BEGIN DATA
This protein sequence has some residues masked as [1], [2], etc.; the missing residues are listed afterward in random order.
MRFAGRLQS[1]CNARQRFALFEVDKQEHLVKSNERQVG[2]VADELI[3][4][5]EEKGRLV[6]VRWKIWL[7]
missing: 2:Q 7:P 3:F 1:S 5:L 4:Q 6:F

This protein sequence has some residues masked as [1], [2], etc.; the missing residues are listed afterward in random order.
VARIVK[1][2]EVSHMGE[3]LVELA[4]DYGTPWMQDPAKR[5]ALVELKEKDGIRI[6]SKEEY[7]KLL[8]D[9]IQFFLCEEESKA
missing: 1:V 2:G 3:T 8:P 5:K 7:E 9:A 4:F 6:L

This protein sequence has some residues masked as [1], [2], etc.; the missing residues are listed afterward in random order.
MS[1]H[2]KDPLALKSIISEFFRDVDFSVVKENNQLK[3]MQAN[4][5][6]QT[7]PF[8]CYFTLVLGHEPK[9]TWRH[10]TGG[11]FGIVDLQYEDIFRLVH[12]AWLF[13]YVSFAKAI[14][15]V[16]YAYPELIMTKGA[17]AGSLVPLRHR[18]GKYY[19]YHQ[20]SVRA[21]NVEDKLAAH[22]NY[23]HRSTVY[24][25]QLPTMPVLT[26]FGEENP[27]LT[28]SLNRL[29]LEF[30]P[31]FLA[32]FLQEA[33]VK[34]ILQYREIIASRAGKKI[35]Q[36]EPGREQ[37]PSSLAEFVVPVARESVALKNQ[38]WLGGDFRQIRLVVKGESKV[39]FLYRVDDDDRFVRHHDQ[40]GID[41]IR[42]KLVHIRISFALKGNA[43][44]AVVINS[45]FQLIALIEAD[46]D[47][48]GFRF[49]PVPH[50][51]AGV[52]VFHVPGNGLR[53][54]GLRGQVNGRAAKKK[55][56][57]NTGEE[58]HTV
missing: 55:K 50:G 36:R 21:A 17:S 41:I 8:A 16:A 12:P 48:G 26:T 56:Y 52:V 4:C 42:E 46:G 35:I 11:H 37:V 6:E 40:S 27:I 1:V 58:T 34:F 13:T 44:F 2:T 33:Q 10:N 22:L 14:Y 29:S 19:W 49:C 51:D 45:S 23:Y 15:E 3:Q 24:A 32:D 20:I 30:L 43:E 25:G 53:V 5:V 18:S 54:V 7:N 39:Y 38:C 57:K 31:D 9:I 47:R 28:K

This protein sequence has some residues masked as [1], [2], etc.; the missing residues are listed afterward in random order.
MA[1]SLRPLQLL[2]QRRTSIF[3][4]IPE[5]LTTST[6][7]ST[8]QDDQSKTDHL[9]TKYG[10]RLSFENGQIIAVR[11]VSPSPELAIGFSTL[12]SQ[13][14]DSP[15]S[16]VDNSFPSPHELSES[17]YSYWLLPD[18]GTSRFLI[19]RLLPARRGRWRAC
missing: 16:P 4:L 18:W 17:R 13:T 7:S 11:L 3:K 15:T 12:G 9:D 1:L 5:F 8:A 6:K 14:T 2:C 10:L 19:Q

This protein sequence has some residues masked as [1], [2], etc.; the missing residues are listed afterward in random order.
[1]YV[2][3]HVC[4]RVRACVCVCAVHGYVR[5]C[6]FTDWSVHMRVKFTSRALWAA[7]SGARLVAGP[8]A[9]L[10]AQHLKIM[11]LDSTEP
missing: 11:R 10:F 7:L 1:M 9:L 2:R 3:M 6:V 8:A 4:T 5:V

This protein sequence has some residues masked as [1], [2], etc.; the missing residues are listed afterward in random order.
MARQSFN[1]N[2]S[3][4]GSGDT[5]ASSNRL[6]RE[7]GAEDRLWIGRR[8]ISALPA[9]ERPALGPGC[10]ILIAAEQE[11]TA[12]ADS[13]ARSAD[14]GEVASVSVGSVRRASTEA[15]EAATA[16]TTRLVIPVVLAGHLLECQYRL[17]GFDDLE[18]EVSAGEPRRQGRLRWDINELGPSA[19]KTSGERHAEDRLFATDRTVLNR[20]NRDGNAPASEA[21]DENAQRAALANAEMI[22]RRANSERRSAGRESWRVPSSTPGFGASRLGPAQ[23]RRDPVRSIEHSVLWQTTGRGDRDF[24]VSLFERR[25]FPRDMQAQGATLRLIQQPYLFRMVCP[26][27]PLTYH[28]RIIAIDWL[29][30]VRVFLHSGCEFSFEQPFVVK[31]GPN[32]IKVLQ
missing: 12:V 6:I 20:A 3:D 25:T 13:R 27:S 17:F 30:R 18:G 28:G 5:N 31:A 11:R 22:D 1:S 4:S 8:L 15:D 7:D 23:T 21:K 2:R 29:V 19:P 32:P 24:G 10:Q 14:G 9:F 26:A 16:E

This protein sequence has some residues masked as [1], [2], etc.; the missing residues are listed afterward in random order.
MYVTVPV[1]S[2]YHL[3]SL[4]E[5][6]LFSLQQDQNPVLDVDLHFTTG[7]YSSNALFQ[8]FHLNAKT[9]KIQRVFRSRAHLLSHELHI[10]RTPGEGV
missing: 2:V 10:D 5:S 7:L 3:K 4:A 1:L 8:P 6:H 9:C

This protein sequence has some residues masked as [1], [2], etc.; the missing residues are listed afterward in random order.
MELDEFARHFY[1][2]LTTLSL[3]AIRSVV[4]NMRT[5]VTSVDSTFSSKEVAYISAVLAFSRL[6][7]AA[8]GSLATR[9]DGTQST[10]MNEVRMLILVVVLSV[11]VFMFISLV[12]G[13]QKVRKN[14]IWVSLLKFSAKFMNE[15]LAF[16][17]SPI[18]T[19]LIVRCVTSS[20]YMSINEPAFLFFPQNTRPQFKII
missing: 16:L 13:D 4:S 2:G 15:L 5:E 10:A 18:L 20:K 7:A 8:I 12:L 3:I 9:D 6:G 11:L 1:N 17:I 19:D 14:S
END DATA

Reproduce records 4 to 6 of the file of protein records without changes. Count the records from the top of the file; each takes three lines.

This protein sequence has some residues masked as [1], [2], etc.; the missing residues are listed afterward in random order.
MA[1]SLRPLQLL[2]QRRTSIF[3][4]IPE[5]LTTST[6][7]ST[8]QDDQSKTDHL[9]TKYG[10]RLSFENGQIIAVR[11]VSPSPELAIGFSTL[12]SQ[13][14]DSP[15]S[16]VDNSFPSPHELSES[17]YSYWLLPD[18]GTSRFLI[19]RLLPARRGRWRAC
missing: 16:P 4:L 18:W 17:R 13:T 7:S 11:L 3:K 15:T 12:G 9:D 1:L 5:F 8:A 6:K 14:T 2:C 10:L 19:Q

This protein sequence has some residues masked as [1], [2], etc.; the missing residues are listed afterward in random order.
[1]YV[2][3]HVC[4]RVRACVCVCAVHGYVR[5]C[6]FTDWSVHMRVKFTSRALWAA[7]SGARLVAGP[8]A[9]L[10]AQHLKIM[11]LDSTEP
missing: 11:R 10:F 7:L 1:M 9:L 2:R 3:M 6:V 8:A 4:T 5:V

This protein sequence has some residues masked as [1], [2], etc.; the missing residues are listed afterward in random order.
MARQSFN[1]N[2]S[3][4]GSGDT[5]ASSNRL[6]RE[7]GAEDRLWIGRR[8]ISALPA[9]ERPALGPGC[10]ILIAAEQE[11]TA[12]ADS[13]ARSAD[14]GEVASVSVGSVRRASTEA[15]EAATA[16]TTRLVIPVVLAGHLLECQYRL[17]GFDDLE[18]EVSAGEPRRQGRLRWDINELGPSA[19]KTSGERHAEDRLFATDRTVLNR[20]NRDGNAPASEA[21]DENAQRAALANAEMI[22]RRANSERRSAGRESWRVPSSTPGFGASRLGPAQ[23]RRDPVRSIEHSVLWQTTGRGDRDF[24]VSLFERR[25]FPRDMQAQGATLRLIQQPYLFRMVCP[26][27]PLTYH[28]RIIAIDWL[29][30]VRVFLHSGCEFSFEQPFVVK[31]GPN[32]IKVLQ
missing: 12:V 6:I 20:A 3:D 25:T 13:R 27:S 17:F 30:R 18:G 28:G 5:N 31:A 11:R 22:D 1:S 4:S 8:L 15:D 7:D 23:T 21:K 2:R 29:V 19:P 32:P 24:G 10:Q 14:G 9:F 26:A 16:E